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GoingNative 14: Image Processing, Image Watch, Exceptions

45 minutes, 26 seconds


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You recently learned about Image Watch, a Visual Studio 2012 plug-in for visually debugging (watch window, locals, etc...) image processing code in C++. How does it work? What does the implementation look like (or how was it designed, how much modern C++ does it employ, how old is the code base, etc...). You can't talk about shared libraries in C++, ones that have been around for a while, without talking about exceptions. You either love them or hate them and the Image Watch developers have internal customers (devs inside Microsoft) that either love them or hate them... We geek out on that for a while, of course.

Overall, if you want to understand Image Watch more deeply and meet some great C++ developers who work at Microsoft doing very innovative things (in Microsoft Research, specifically) with C++, then this is for you! Rock and roll.

Big thanks to Wolf Kienzle and Matt Uyttendaele for riding tandem with the random with us.

Tune in!

[00:00] GoingNative(); // Charles and Eric Battalio construct the show
[02:54] Charles and Eric interview Image Watch developers Wolf Kienzle and Matt Uyttendaele
[43:09] ~GoingNative();// Charles and Eric destruct this instance (no exceptions, of course).


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  • Great to see the show back. I love the Image Watch plug-in and think its going to be rather for game developers too.

    When it comto to future shows it would be great to get an update where auto vectorization is going to next, Jim Hogg mentioned tthey there is much more advanced auto vectorization tech already in the labs, it just didn't make it onto the Visual Studio 2012 train.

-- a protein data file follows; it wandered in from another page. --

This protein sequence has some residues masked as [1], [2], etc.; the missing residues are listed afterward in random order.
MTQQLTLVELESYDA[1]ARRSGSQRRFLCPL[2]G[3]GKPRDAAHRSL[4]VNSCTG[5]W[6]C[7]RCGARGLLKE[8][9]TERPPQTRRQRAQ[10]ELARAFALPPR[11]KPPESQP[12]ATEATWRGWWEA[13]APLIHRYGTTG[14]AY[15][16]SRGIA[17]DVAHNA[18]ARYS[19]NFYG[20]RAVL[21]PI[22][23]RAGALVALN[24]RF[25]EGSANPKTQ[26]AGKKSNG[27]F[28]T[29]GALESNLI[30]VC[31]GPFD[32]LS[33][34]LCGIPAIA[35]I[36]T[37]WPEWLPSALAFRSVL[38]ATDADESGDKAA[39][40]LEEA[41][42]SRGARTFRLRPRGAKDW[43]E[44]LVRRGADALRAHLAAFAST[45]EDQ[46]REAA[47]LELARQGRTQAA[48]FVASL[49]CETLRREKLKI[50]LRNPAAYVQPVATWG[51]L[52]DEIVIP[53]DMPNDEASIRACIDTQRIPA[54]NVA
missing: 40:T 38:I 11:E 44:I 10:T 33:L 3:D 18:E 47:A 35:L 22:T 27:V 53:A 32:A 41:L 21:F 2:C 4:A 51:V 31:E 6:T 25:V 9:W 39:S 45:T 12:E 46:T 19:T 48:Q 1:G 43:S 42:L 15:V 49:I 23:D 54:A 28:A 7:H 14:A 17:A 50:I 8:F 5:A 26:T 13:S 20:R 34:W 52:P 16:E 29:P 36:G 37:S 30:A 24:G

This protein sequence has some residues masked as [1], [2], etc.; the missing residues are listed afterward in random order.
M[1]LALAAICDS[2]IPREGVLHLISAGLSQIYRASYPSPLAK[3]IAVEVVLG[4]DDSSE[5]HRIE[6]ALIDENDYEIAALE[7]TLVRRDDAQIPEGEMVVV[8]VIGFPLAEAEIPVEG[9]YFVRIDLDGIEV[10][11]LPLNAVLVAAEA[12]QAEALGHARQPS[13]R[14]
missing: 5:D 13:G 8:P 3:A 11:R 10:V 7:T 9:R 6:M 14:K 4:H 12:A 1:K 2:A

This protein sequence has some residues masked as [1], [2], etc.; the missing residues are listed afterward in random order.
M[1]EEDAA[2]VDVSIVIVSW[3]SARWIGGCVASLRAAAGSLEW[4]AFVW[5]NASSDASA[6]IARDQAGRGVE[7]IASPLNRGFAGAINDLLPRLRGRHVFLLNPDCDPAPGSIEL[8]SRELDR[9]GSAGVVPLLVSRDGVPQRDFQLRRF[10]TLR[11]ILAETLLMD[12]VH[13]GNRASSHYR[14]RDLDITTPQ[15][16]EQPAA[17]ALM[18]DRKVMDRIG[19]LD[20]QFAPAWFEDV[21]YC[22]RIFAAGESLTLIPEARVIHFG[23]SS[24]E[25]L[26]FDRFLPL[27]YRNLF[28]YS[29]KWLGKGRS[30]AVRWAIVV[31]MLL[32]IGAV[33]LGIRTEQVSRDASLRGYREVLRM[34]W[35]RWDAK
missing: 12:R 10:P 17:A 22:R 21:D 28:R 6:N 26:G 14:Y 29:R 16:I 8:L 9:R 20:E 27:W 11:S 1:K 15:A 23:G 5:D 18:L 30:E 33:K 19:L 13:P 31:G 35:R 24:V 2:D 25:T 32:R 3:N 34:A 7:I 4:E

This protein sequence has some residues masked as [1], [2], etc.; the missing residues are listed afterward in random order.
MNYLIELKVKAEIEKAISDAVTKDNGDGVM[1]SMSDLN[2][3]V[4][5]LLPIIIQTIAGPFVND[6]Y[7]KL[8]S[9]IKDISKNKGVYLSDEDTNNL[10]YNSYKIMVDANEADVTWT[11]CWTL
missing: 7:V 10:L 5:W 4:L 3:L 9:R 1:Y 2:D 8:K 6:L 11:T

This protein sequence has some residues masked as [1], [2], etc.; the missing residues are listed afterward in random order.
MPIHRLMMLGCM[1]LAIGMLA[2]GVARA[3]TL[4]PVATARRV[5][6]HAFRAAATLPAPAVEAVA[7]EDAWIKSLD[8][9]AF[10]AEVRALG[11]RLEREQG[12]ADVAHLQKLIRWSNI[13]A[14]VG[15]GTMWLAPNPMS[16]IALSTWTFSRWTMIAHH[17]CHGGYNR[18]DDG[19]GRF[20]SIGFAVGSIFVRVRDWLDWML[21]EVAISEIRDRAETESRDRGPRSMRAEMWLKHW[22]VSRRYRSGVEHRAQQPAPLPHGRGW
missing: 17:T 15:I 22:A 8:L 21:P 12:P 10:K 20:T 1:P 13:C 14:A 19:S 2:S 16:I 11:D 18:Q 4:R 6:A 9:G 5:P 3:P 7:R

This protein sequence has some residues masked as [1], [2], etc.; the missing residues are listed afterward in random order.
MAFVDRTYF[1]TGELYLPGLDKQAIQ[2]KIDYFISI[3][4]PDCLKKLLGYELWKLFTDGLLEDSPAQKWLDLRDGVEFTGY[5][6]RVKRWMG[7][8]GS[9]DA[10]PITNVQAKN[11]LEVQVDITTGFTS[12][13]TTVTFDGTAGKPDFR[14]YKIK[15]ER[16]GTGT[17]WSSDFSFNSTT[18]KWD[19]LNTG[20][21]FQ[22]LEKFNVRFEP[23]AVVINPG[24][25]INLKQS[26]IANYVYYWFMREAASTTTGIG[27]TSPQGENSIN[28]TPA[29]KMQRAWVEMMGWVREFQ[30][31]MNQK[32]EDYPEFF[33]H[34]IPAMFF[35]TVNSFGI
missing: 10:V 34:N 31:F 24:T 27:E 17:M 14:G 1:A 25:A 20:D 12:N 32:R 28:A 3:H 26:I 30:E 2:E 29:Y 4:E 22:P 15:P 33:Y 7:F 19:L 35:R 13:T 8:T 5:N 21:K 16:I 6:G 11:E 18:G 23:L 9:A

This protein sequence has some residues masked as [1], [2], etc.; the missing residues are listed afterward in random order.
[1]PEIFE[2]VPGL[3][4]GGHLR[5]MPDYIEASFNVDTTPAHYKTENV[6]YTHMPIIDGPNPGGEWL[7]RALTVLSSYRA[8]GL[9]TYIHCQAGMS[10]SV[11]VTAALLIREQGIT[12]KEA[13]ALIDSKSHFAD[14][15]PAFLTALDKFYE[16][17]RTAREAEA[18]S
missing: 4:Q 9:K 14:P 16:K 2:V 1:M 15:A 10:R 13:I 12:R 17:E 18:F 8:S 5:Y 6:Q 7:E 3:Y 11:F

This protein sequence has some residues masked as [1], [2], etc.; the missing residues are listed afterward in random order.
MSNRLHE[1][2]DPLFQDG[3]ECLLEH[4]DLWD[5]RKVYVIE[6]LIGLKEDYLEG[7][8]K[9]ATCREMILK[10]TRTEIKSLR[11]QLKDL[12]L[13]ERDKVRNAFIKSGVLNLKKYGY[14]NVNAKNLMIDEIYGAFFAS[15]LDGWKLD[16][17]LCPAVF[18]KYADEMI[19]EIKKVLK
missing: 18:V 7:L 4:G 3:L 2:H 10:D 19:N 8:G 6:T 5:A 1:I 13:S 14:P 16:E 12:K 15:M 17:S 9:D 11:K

Also, whatever happened to native LINQ and native Rx. The Going Native episode for these technologies hinted at more to come but thus far I'm not aware of any real updates or 'packaged' releases.

    Lastly, and I appreciate he's probably super busy, could we get a 5 minute 'Herb update' - it would be great to hear from him a brief summary on how C++ 14 is coming along.

  • BillKratBillKrat Bleeding on the edge

    I second tomkirbygreen's request - since watching Herb's initial webcast I've jumped on the Modern C++ and CX bandwagon; the transition from C# has been an experience to say the least (heavy investment of personal time as the learning curve is steep and material is scarce); a reassurance that Microsoft's commitment is still at the level would be appreciated - from a C# developers perspective we'll need something more to look forward to because the constraints and development experience for building Windows 8 apps using C++/CX has more challenges then benefits (within the context of what we have to give up).   I'm going to stay the course but that is more the pit-bull in me then any anticipated ROI.

  • IvanIvan

    "Today at Build 2012, Herb Sutter announced that we’re following through on our commitment by shipping the first batch of new C++11 features in the November 2012 Compiler CTP. Herb also announced that more information about the next batch of C++11 features would be coming in the first half of 2013."

  • JohnJohn

    @tomkirbygreen LINQ and native Rx is now an open source project, hosted on sourcefordge.

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